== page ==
Rainbows of Raincoats

The other day we saw a full-size fridge standing upright between two men, the guy at the back balancing it in place against the back of the guy in front as he drove them to their destination through dense traffic on a motorbike.  Unprepared, no cameras were at the ready.  It takes quite a lot these days, to surprise me transport-wise, but occasionally someone pulls something out of the box.  When it rains in Phnom Penh, 1,000 riel (25c) raincoats made from dyed plastic bags sewn together turn the city into a rainbow of colour.  It’s usually raining too heavily to get any good shots but I managed a few on the way home tonight in light drizzle.

Rainbow of Raincoats

A few weeks earlier in a much heavier deluge we passed a bloated rat, unable to escape the sewers in time, floating around in the city’s poorly maintained, flooded storm drains as people bucketed water out of their shops and front rooms.  Trying to walk around in it, my shoes broke in the fast-flowing waters and I had to wade bare foot and knee deep, calming my hookworm obsession with silent conversations of reassurance to myself.  The next downpour saw me in close contact with a rat trying to recover from a near-drowning incident, too focused on coughing and gasping for air to move or even care as I posed beside him for a photograph.

Phnom Penh is an overload to the senses which I do enjoy, but it doesn’t have the same charm as rural Cambodia.  This morning a moto came up on the inside to pass my tuk tuk as we were turning left.  He had to turn left with us to avoid a collision.  In true Phnom Penh style, the drivers exchanged a couple of polite-probable-expletives at each other as the moto u-turned around us and back to the main road.  Recently I was talking about the polite way Khmer people travel with each other on the chaotic roads with Win.  He says that Khmer people get stressed and angry as much as anyone, but know how to contain it.  He embellished by saying, with general reference to those of us with “FWPs”, that “we are more tolerant than you because we have to be”.  More tolerant in bad traffic?  “No, just generally more tolerant”!  There’s no argument to that one.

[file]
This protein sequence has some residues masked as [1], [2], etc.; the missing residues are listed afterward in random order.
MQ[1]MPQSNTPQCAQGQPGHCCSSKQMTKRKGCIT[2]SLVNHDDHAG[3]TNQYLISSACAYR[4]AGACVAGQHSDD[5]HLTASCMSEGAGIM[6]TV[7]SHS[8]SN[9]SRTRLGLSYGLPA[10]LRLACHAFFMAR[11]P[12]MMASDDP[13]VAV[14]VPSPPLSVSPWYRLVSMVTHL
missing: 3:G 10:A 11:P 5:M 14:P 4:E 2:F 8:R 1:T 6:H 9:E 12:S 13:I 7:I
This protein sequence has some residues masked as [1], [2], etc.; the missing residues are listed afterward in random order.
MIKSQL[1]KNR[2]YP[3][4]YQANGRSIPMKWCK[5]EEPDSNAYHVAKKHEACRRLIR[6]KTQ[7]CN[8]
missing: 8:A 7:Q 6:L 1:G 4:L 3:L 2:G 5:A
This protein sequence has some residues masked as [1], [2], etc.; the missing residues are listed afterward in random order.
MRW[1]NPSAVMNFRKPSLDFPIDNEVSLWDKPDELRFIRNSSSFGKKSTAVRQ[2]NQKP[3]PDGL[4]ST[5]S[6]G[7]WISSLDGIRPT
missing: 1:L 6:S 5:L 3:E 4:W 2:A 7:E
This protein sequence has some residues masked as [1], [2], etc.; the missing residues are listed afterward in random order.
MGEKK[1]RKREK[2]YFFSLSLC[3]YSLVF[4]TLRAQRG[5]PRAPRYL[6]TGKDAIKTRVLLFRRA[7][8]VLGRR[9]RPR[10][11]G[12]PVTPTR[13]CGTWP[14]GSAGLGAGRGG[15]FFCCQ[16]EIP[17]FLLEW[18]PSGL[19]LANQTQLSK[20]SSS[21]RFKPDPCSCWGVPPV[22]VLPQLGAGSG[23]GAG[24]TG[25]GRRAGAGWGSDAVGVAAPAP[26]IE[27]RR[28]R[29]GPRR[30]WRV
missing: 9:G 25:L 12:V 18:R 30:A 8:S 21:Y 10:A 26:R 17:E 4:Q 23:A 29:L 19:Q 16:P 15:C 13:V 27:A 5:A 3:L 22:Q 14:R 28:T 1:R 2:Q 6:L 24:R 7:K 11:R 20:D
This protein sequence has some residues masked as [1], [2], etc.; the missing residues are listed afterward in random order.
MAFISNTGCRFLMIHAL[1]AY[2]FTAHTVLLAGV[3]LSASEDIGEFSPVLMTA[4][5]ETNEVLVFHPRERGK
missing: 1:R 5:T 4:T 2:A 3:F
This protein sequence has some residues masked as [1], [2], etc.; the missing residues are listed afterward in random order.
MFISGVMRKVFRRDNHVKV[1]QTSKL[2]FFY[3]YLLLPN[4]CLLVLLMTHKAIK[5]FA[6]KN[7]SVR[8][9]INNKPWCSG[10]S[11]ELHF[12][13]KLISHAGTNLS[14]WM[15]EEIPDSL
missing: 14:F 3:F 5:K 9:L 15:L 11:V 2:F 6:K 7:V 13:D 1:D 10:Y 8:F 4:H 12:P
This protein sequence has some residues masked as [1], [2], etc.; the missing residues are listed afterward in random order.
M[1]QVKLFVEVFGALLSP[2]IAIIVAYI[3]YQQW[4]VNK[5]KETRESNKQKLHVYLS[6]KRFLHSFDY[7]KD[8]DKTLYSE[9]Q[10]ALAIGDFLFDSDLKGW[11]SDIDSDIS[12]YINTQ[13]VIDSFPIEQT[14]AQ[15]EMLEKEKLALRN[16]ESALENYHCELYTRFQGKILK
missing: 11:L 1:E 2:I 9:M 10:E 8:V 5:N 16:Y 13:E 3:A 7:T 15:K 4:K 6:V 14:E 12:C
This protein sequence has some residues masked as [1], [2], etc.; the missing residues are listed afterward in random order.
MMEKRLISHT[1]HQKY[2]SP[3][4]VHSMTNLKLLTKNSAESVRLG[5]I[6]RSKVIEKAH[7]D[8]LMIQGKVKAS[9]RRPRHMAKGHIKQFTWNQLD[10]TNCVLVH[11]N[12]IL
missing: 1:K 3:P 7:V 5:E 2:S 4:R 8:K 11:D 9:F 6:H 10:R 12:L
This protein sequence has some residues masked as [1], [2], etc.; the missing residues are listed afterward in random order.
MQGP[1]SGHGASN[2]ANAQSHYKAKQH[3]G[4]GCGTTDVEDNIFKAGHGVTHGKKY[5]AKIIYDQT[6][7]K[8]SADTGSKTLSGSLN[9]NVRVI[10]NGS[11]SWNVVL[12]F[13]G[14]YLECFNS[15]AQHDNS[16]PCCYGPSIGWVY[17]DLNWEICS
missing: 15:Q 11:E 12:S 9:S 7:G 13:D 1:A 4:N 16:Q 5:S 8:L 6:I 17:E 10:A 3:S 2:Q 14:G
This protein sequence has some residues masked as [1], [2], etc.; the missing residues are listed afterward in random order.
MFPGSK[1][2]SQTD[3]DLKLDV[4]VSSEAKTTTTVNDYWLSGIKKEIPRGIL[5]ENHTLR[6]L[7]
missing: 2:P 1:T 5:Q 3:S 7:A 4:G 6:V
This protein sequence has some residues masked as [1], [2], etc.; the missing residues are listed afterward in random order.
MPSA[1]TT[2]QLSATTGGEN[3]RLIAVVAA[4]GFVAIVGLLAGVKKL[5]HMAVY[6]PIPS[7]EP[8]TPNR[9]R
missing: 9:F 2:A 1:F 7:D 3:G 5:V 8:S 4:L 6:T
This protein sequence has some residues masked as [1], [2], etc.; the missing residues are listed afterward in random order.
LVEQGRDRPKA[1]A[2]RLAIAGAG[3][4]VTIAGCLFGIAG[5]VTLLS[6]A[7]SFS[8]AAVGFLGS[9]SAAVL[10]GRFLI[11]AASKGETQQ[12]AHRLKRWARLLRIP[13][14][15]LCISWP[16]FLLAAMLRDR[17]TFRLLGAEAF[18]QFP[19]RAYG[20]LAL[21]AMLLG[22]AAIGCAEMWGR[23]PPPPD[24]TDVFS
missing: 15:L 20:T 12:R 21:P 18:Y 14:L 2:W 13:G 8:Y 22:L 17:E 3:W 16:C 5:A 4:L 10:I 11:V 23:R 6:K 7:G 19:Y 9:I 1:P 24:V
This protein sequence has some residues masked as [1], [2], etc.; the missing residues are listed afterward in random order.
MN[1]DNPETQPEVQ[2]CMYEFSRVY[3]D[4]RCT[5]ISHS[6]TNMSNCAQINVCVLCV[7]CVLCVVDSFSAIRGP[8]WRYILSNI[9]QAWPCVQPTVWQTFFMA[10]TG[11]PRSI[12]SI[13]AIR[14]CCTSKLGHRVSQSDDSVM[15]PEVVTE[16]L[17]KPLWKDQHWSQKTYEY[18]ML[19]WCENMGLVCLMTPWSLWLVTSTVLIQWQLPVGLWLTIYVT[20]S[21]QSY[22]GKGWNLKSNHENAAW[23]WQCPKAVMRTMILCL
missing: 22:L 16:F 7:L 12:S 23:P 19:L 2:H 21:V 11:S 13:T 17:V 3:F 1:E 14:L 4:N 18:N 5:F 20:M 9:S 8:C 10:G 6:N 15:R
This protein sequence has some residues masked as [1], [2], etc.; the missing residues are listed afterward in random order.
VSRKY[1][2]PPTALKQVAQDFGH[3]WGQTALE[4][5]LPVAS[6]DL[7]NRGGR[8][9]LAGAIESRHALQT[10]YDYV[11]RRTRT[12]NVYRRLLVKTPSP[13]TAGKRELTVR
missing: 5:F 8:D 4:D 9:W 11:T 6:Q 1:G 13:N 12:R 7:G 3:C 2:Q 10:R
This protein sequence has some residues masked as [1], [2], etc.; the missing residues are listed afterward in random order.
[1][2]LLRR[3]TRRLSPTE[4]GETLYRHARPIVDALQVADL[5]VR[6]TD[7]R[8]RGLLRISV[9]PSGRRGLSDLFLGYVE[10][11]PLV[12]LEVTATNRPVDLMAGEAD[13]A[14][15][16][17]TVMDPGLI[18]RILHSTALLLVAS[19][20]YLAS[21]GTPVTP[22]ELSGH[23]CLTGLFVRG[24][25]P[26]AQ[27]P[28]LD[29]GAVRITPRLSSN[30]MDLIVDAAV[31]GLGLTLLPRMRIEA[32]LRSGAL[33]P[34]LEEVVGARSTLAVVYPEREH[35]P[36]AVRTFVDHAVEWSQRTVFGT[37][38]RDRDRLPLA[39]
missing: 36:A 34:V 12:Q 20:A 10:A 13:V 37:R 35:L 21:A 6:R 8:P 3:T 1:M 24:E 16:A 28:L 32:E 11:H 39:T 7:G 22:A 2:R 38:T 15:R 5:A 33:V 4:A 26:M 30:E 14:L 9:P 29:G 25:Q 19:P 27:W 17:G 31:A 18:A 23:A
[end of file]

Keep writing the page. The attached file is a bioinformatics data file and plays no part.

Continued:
Cambodian hospitality is something I haven’t described enough.  Seth’s family, post-motorbike, invited me for dinner and we had one of the most special evenings of my life sitting on a wooden platform under their palm leaf-tarpaulin-tin shelter.  I counted at least 17 bodies living in this one little series of lean-tos.  Dinner was cooked on open fires beside children pumping well water to splash over themselves as their evening bath, while others lazed in hammocks caring for babies, or played in the dust.  Husband, wife, elderly parents and young children all worked together at the open fire, chopping vegetables, pulling pans down from hooks on the wall, stirring pots, dishing food out and instructing me to climb onto the platform as two fans were positioned near and pointed towards me.  Seated cross-legged, we formed a circle around a tray of plates with a large pot of rice on the edge of the platform which was dished into bowls before we served ourselves from the plates of meat, vegetables, fish and omelette.  The plates placed centre-circle were continuously refilled by one of the women who ate between tasks.  The children waited, playing and relaxing, and I was told they’d already had a snack, which explained their patience as the adults ate in front of them.  Seth’s elderly parents and the smaller children spoke directly to me in Khmer while Seth and Rav did an exemplary job at translating for me.

Perhaps the funniest story of the night was the only other time a foreigner came there for dinner.  He was from “a country near to Russia”.  Uzbekistan?  “No.  It’s next to Russia and with many problems”.  Ukraine?  “Yes.  Many foreigners cannot sit like this <cross legged> and he could not and he did not know how to eat with us so he lie down to eat his food like this”, bending an elbow and putting it to his ear to suggest a side-ways repose.  The image of a big Ukrainian lying down to eat seriously tickled my fancy, partly because of the amusement of Seth and Rav as they told the story.

Paula’s brother called me last night and when we couldn’t understand each other I said Samantha would call them.  Samantha’s messages to me ensued as follows:
I talk to her she ask us to go to visited her house one day. coz her mom will come home tomorrow. and she will stay 10 day. and on 27 is ramadam. so if good come before 27 may
Oh okay.  When can you go?  For me only Saturday or Sunday.
No problem, you decide, for me is okay any day. so excited I miss kampong cham.
Okay, can you ask your driver if he is free and how much to <village> and home again? And ask Paula, are they free if we come on Saturday?  Time for a Seattle reunion!
she said is okay, sound so happy
After a few discussions on arrangements, Samantha said:
she call me again she said not lie her. ha ha and i told her is true, she so happy.

Cham hospitality coming up tomorrow.  Meanwhile, here are some photographs from Seth and his family’s Khmer hospitality three nights ago.


When you are 3-foot-nothing and your only water comes from an underground well pump, having a shower is great exercise.
Cooking and eating: a fun team effort
Returning from the shop on instruction from Mum to buy some paper serviettes
Grub’s Up!
Kids keeping the food flow in action

2 thoughts on “Rainbows of Raincoats

    1. Yes, I agree, Carmel. I looked at the picture of that slatted platform and just couldn’t imagine sitting in any kind of comfort. I’m so glad you managed it, Helen! What a wonderful experience for you.


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